Creating a new normal in a ‘living’ building

Students learn about the rainwater collection system at the Hitchcock Center for the Environment’s “Living Building.” Jessica Schultz/Hitchcock Center

By Katie Koerten For the Gazette

Friday, June 30, 2017

As an environmental educator at the Hitchcock Center for the Environment, I do most of my work outside. Until our recent move to our new “living” building I didn’t consider that our nature center itself could help me teach about the environment as well.

The Hitchcock Center for the Environment relocated in August 2016 from a charming old former carriage house to a brand-new building constructed at the highest level of sustainable design available. When I wondered how my programs would change at this new site, my focus was on our new outdoor space. What were the trails like? Where would our special places be? What animals would we be able to see, and what plants could I teach about? It didn’t come naturally to think of our building as something I would spend time teaching children about.

Sure, I had been part of the design meetings and contributed my ideas; I understood that we would be generating all of our electricity with solar panels and that instead of using town water or a well, we would be collecting all of our water from rain on the roof. I knew that we would source whatever materials we could as locally as possible, and that toxic substances such as PVC and formaldehyde were off limits.

I believed in my heart that by making these choices those of us at the Hitchcock Center would be leading by example, and truly practicing what we preach. Nevertheless, that all seemed more or less irrelevant to MY programs — I work mostly with elementary-school-age students, and we would mainly be outside together.

But once the public walked through our doors in September, it was clear that my programs were going to be different here. Just by existing, our building asks people to consider the impact of their everyday energy and water use. One of the first things kids notice is the toilets. Our composting toilets use about three ounces of water with every flush, as opposed to the 1¼ gallons or more used by a conventional toilet. The water mixes with soap to create a foam that keeps the toilet bowl clean. (The foam is a novel and endlessly entertaining feature for most kids.) Waste gets composted in basement bins, decomposing as nature intended. When I show kids what three ounces looks like compared to even one gallon of water, their mouths drop open.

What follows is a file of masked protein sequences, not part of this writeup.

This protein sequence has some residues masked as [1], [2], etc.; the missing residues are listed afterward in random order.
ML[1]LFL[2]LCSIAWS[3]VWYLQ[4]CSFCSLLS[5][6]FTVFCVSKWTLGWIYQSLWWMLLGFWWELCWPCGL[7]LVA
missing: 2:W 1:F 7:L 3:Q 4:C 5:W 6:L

The toilets are just one way we educate the public about the preciousness of water. Walking through the halls, you can’t help but notice our first-flush tanks. Located in a passageway that has a mural of the Connecticut River watershed painted on the floor, these huge tanks contain the first 1/16 inch of water that flows off our roof each time it rains. This water never gets used because it contains the most debris from the roof, rather, it eventually flows down the hillside, reentering the water table. After that first 1/16 inch has been collected, the water that follows passes into our reservoir for filtration and consumption.

Spending time in this passageway, called the Ecotone, kids like to find where their house would be in the Connecticut River watershed that’s depicted here and stand on it.

Recently my homeschoolers and I built our own Connecticut River watershed outside in the dirt. We dug recognizable features like the tributaries in our towns, the Easthampton Oxbow and Long Island Sound, where the Connecticut empties into the ocean. We’d done this dozens of times at the old Hitchcock Center, but we had a new awareness of water this time around. At the old site, we had the ability to turn on the hose and let water flow continually down the “river.” The kids created their watershed, building bridges and miniature dwellings, and water flowed and flowed out of the hose.

But at the new center, we can use only the water we capture in rain barrels, and even that we have to conserve for multiple purposes, such as watering the gardens. I was worried that the activity wouldn’t be as much fun with less water. Yet the kids’ eagerness was undiminished as they collected just a few buckets of water from the rain barrel and carried them together to our watershed. When they were satisfied with their creation, they poured the water down and made our riverbed alive with a running river, chasing the water as it flowed past their landmarks. The kids didn’t even notice the difference between the old way and this new, water-saving way — they accepted the bucket system without disappointment. They loved it. Probably without realizing it, they were much closer to where their water comes from, and to the fact that our supply in the rain barrels was finite and precious.

Our dream of creating a new normal for the people who use our building is coming true. For our program participants, composting toilets, solar panels and rainwater collection are no longer new and radical; it’s just what makes sense for our planet. It has been almost 10 months since we moved. I have seen our building make people of all ages pause and reflect on the impacts of our everyday choices, and it gives me hope.

Katie Koerten is an educator at the Hitchcock Center for the Environment.

Earth Matters, written by staff and associates of the Hitchcock Center for the Environment at 525 South Pleasant St., Amherst, appears every other week in the Daily Hampshire Gazette. For more information, call 413-256-6006, or write to us.

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